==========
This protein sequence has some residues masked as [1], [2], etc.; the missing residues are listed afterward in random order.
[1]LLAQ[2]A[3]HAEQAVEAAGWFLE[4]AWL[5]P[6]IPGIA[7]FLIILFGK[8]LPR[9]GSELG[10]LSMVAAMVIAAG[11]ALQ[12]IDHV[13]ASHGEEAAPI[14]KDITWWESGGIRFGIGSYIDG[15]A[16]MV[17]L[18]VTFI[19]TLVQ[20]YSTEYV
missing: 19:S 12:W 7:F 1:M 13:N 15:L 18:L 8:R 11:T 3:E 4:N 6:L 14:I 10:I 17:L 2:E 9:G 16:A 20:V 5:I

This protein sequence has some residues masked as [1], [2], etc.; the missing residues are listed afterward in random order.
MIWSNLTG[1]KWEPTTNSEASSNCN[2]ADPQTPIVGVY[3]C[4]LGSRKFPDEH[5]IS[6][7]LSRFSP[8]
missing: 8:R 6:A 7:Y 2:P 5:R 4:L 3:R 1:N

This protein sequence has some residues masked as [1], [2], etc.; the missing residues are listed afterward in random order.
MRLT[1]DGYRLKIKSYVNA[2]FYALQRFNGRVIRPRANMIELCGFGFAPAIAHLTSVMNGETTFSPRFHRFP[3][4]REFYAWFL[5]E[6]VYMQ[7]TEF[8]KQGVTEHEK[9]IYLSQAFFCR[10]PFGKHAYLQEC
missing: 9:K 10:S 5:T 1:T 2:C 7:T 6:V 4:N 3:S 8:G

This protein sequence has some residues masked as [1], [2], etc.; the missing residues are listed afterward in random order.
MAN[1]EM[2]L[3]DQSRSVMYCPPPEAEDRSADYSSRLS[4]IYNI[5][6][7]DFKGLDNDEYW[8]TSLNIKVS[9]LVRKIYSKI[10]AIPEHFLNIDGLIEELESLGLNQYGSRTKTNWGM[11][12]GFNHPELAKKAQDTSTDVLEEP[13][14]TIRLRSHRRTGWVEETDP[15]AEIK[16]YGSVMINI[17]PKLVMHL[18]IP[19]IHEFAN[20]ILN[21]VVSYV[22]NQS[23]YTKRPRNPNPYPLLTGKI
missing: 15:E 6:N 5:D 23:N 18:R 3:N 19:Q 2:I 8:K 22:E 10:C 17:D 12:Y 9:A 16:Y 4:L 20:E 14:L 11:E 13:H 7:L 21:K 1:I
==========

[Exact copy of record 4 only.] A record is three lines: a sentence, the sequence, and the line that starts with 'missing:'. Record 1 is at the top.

This protein sequence has some residues masked as [1], [2], etc.; the missing residues are listed afterward in random order.
MAN[1]EM[2]L[3]DQSRSVMYCPPPEAEDRSADYSSRLS[4]IYNI[5][6][7]DFKGLDNDEYW[8]TSLNIKVS[9]LVRKIYSKI[10]AIPEHFLNIDGLIEELESLGLNQYGSRTKTNWGM[11][12]GFNHPELAKKAQDTSTDVLEEP[13][14]TIRLRSHRRTGWVEETDP[15]AEIK[16]YGSVMINI[17]PKLVMHL[18]IP[19]IHEFAN[20]ILN[21]VVSYV[22]NQS[23]YTKRPRNPNPYPLLTGKI
missing: 15:E 6:N 5:D 23:N 18:R 3:N 19:Q 2:I 8:K 22:E 10:C 17:D 12:Y 9:A 16:Y 4:L 20:E 14:L 11:E 13:H 7:L 21:K 1:I